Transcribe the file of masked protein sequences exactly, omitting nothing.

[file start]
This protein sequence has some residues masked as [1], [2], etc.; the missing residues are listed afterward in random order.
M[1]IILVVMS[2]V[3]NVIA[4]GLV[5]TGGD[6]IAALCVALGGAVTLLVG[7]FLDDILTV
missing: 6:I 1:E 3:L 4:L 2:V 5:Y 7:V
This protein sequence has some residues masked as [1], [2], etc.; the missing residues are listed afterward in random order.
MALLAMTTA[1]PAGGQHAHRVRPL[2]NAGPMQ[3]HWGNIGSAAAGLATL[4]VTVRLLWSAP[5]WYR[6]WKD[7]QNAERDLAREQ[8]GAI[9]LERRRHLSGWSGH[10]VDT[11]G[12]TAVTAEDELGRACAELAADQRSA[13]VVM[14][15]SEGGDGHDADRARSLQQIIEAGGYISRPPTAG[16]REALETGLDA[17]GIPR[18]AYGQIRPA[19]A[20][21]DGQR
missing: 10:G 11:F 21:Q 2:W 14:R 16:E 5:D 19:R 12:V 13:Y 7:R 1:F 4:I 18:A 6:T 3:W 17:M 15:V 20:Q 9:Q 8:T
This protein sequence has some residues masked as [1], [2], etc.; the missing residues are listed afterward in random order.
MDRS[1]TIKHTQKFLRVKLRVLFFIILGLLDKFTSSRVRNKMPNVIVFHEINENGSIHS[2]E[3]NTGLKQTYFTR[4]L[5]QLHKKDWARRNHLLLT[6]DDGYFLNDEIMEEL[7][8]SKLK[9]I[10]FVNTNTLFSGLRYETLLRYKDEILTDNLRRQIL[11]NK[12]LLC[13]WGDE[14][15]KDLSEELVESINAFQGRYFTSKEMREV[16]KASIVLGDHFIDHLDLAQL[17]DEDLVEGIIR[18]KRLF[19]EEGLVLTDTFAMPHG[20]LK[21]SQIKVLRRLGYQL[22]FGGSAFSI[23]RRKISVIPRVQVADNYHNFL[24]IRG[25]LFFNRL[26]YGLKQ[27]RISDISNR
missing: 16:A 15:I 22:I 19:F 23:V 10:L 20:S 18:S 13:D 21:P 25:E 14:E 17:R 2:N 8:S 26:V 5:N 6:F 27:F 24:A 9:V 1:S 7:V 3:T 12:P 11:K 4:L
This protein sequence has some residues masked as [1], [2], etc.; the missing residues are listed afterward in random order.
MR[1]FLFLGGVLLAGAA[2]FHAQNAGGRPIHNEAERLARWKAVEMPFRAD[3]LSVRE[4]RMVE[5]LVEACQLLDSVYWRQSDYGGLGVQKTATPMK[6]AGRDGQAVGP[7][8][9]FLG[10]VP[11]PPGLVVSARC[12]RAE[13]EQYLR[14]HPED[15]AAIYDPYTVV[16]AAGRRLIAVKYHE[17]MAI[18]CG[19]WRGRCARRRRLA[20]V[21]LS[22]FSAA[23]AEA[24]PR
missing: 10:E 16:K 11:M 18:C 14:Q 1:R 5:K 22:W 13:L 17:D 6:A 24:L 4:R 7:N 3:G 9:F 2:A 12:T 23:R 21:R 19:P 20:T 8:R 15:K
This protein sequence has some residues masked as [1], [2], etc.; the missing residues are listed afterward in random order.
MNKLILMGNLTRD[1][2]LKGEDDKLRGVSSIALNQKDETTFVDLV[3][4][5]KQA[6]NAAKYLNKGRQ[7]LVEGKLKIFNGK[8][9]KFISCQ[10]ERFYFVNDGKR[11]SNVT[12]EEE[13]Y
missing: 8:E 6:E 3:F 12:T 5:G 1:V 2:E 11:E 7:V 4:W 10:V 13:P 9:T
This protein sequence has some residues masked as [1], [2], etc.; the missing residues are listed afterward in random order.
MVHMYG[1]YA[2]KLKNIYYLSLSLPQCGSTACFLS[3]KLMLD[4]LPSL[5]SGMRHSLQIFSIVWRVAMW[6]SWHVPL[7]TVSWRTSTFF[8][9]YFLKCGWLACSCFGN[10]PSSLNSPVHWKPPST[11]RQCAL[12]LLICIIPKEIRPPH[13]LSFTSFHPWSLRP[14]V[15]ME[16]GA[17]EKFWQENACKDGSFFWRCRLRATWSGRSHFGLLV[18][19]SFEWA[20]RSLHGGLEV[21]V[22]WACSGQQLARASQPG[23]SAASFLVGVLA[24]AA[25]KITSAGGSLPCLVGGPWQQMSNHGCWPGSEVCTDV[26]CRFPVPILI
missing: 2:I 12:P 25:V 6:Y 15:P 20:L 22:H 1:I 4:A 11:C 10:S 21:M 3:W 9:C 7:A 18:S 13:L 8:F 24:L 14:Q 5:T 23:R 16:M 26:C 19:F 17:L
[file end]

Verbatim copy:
This protein sequence has some residues masked as [1], [2], etc.; the missing residues are listed afterward in random order.
M[1]IILVVMS[2]V[3]NVIA[4]GLV[5]TGGD[6]IAALCVALGGAVTLLVG[7]FLDDILTV
missing: 6:I 1:E 3:L 4:L 2:V 5:Y 7:V
This protein sequence has some residues masked as [1], [2], etc.; the missing residues are listed afterward in random order.
MALLAMTTA[1]PAGGQHAHRVRPL[2]NAGPMQ[3]HWGNIGSAAAGLATL[4]VTVRLLWSAP[5]WYR[6]WKD[7]QNAERDLAREQ[8]GAI[9]LERRRHLSGWSGH[10]VDT[11]G[12]TAVTAEDELGRACAELAADQRSA[13]VVM[14][15]SEGGDGHDADRARSLQQIIEAGGYISRPPTAG[16]REALETGLDA[17]GIPR[18]AYGQIRPA[19]A[20][21]DGQR
missing: 10:G 11:F 21:Q 2:W 14:R 16:E 5:D 19:R 12:V 13:Y 7:R 1:F 4:I 18:A 6:T 3:W 17:M 15:V 20:Q 9:Q 8:T
This protein sequence has some residues masked as [1], [2], etc.; the missing residues are listed afterward in random order.
MDRS[1]TIKHTQKFLRVKLRVLFFIILGLLDKFTSSRVRNKMPNVIVFHEINENGSIHS[2]E[3]NTGLKQTYFTR[4]L[5]QLHKKDWARRNHLLLT[6]DDGYFLNDEIMEEL[7][8]SKLK[9]I[10]FVNTNTLFSGLRYETLLRYKDEILTDNLRRQIL[11]NK[12]LLC[13]WGDE[14][15]KDLSEELVESINAFQGRYFTSKEMREV[16]KASIVLGDHFIDHLDLAQL[17]DEDLVEGIIR[18]KRLF[19]EEGLVLTDTFAMPHG[20]LK[21]SQIKVLRRLGYQL[22]FGGSAFSI[23]RRKISVIPRVQVADNYHNFL[24]IRG[25]LFFNRL[26]YGLKQ[27]RISDISNR
missing: 16:A 15:I 22:I 19:F 23:V 10:L 20:S 18:S 13:D 21:P 25:E 14:E 17:R 2:N 8:S 26:V 5:N 6:F 27:F 24:A 9:V 1:S 7:V 3:T 12:P 11:K 4:L
This protein sequence has some residues masked as [1], [2], etc.; the missing residues are listed afterward in random order.
MR[1]FLFLGGVLLAGAA[2]FHAQNAGGRPIHNEAERLARWKAVEMPFRAD[3]LSVRE[4]RMVE[5]LVEACQLLDSVYWRQSDYGGLGVQKTATPMK[6]AGRDGQAVGP[7][8][9]FLG[10]VP[11]PPGLVVSARC[12]RAE[13]EQYLR[14]HPED[15]AAIYDPYTVV[16]AAGRRLIAVKYHE[17]MAI[18]CG[19]WRGRCARRRRLA[20]V[21]LS[22]FSAA[23]AEA[24]PR
missing: 10:E 16:K 11:M 18:C 14:Q 1:R 5:K 22:W 13:L 17:D 6:A 24:L 4:R 7:N 3:G 9:F 2:A 12:T 23:R 21:R 19:P 20:T 8:R 15:K
This protein sequence has some residues masked as [1], [2], etc.; the missing residues are listed afterward in random order.
MNKLILMGNLTRD[1][2]LKGEDDKLRGVSSIALNQKDETTFVDLV[3][4][5]KQA[6]NAAKYLNKGRQ[7]LVEGKLKIFNGK[8][9]KFISCQ[10]ERFYFVNDGKR[11]SNVT[12]EEE[13]Y
missing: 8:E 6:E 3:F 12:T 5:G 1:V 2:E 11:E 7:V 4:W 10:V 13:P 9:T
This protein sequence has some residues masked as [1], [2], etc.; the missing residues are listed afterward in random order.
MVHMYG[1]YA[2]KLKNIYYLSLSLPQCGSTACFLS[3]KLMLD[4]LPSL[5]SGMRHSLQIFSIVWRVAMW[6]SWHVPL[7]TVSWRTSTFF[8][9]YFLKCGWLACSCFGN[10]PSSLNSPVHWKPPST[11]RQCAL[12]LLICIIPKEIRPPH[13]LSFTSFHPWSLRP[14]V[15]ME[16]GA[17]EKFWQENACKDGSFFWRCRLRATWSGRSHFGLLV[18][19]SFEWA[20]RSLHGGLEV[21]V[22]WACSGQQLARASQPG[23]SAASFLVGVLA[24]AA[25]KITSAGGSLPCLVGGPWQQMSNHGCWPGSEVCTDV[26]CRFPVPILI
missing: 2:I 12:P 25:V 6:Y 15:P 20:L 22:H 1:I 4:A 11:C 10:S 21:M 3:W 9:C 7:A 18:S 13:L 8:F 24:L 14:Q 5:T 23:R 16:M 26:C 19:F 17:L